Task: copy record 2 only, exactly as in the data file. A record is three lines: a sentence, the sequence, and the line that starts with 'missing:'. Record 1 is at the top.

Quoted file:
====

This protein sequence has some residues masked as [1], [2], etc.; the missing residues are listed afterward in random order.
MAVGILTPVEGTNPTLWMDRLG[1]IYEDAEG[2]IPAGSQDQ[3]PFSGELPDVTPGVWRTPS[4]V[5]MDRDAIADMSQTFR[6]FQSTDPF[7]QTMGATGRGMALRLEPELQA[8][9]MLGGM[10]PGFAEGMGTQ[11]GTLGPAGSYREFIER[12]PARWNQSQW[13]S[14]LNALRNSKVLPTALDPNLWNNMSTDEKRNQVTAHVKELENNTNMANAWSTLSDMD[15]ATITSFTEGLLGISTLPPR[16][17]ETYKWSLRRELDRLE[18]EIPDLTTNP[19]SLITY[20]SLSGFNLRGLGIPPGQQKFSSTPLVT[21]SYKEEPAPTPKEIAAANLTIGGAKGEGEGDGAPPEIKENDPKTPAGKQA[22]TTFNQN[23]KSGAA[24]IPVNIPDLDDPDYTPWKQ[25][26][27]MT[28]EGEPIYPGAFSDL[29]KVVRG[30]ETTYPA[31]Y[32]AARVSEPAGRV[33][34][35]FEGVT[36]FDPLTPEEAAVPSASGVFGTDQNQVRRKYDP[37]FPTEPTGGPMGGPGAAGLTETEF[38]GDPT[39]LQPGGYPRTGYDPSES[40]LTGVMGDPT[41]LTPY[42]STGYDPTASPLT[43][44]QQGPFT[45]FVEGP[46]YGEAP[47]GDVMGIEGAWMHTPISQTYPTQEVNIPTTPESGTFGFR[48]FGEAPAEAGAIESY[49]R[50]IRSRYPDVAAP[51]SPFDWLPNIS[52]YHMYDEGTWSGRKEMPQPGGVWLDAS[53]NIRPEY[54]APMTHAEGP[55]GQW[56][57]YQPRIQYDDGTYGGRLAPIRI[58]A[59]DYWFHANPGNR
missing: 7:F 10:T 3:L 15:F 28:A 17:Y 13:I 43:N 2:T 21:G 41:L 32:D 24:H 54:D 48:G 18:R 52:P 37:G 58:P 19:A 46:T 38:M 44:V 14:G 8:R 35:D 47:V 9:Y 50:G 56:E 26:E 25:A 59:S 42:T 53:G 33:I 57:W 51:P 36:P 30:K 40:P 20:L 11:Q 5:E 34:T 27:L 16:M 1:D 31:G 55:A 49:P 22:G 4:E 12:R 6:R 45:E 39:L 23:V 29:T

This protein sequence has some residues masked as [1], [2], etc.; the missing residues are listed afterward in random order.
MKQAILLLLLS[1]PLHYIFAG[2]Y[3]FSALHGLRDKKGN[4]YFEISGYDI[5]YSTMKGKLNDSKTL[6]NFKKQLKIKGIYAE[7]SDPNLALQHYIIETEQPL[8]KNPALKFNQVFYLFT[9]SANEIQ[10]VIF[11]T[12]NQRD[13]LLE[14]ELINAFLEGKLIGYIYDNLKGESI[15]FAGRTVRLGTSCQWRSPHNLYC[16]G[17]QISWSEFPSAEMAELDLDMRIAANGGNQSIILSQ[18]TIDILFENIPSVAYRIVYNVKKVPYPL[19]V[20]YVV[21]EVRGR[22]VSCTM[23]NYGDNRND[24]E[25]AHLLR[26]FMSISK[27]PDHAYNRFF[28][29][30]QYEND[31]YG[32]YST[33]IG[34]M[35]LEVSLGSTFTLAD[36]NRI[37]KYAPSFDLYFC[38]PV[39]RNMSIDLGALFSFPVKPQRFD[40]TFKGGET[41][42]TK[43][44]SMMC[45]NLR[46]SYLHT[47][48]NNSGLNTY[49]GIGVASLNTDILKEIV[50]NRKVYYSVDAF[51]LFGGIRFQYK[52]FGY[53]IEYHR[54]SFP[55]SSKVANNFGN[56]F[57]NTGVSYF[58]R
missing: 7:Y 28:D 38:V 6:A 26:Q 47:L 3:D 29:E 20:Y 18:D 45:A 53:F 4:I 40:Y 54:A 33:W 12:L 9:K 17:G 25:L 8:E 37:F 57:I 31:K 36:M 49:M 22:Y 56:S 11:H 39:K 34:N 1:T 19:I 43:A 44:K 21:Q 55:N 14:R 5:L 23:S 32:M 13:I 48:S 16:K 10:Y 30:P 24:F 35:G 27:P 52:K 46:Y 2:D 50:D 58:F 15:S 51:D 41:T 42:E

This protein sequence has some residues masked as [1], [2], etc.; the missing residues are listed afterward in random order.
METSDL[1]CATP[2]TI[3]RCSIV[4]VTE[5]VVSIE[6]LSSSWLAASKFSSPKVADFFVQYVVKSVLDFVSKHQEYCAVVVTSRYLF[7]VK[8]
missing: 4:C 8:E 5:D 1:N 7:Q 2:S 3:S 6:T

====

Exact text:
This protein sequence has some residues masked as [1], [2], etc.; the missing residues are listed afterward in random order.
MKQAILLLLLS[1]PLHYIFAG[2]Y[3]FSALHGLRDKKGN[4]YFEISGYDI[5]YSTMKGKLNDSKTL[6]NFKKQLKIKGIYAE[7]SDPNLALQHYIIETEQPL[8]KNPALKFNQVFYLFT[9]SANEIQ[10]VIF[11]T[12]NQRD[13]LLE[14]ELINAFLEGKLIGYIYDNLKGESI[15]FAGRTVRLGTSCQWRSPHNLYC[16]G[17]QISWSEFPSAEMAELDLDMRIAANGGNQSIILSQ[18]TIDILFENIPSVAYRIVYNVKKVPYPL[19]V[20]YVV[21]EVRGR[22]VSCTM[23]NYGDNRND[24]E[25]AHLLR[26]FMSISK[27]PDHAYNRFF[28][29][30]QYEND[31]YG[32]YST[33]IG[34]M[35]LEVSLGSTFTLAD[36]NRI[37]KYAPSFDLYFC[38]PV[39]RNMSIDLGALFSFPVKPQRFD[40]TFKGGET[41][42]TK[43][44]SMMC[45]NLR[46]SYLHT[47][48]NNSGLNTY[49]GIGVASLNTDILKEIV[50]NRKVYYSVDAF[51]LFGGIRFQYK[52]FGY[53]IEYHR[54]SFP[55]SSKVANNFGN[56]F[57]NTGVSYF[58]R
missing: 7:Y 28:D 38:V 6:A 26:Q 47:L 3:D 29:E 20:Y 18:D 45:A 53:F 4:I 40:Y 54:A 33:W 12:L 9:K 17:G 25:L 8:E 37:F 57:I 31:K 36:M 49:M 22:Y 56:S 11:H 39:K 34:N 1:T 19:I 43:A 44:K 21:Q 55:N 14:R 5:L 23:S 32:M 13:I 48:S 16:K 10:Y 30:P 24:F 35:G 27:P 52:K 46:Y 2:D 50:D 58:F 15:S 51:D 41:T 42:E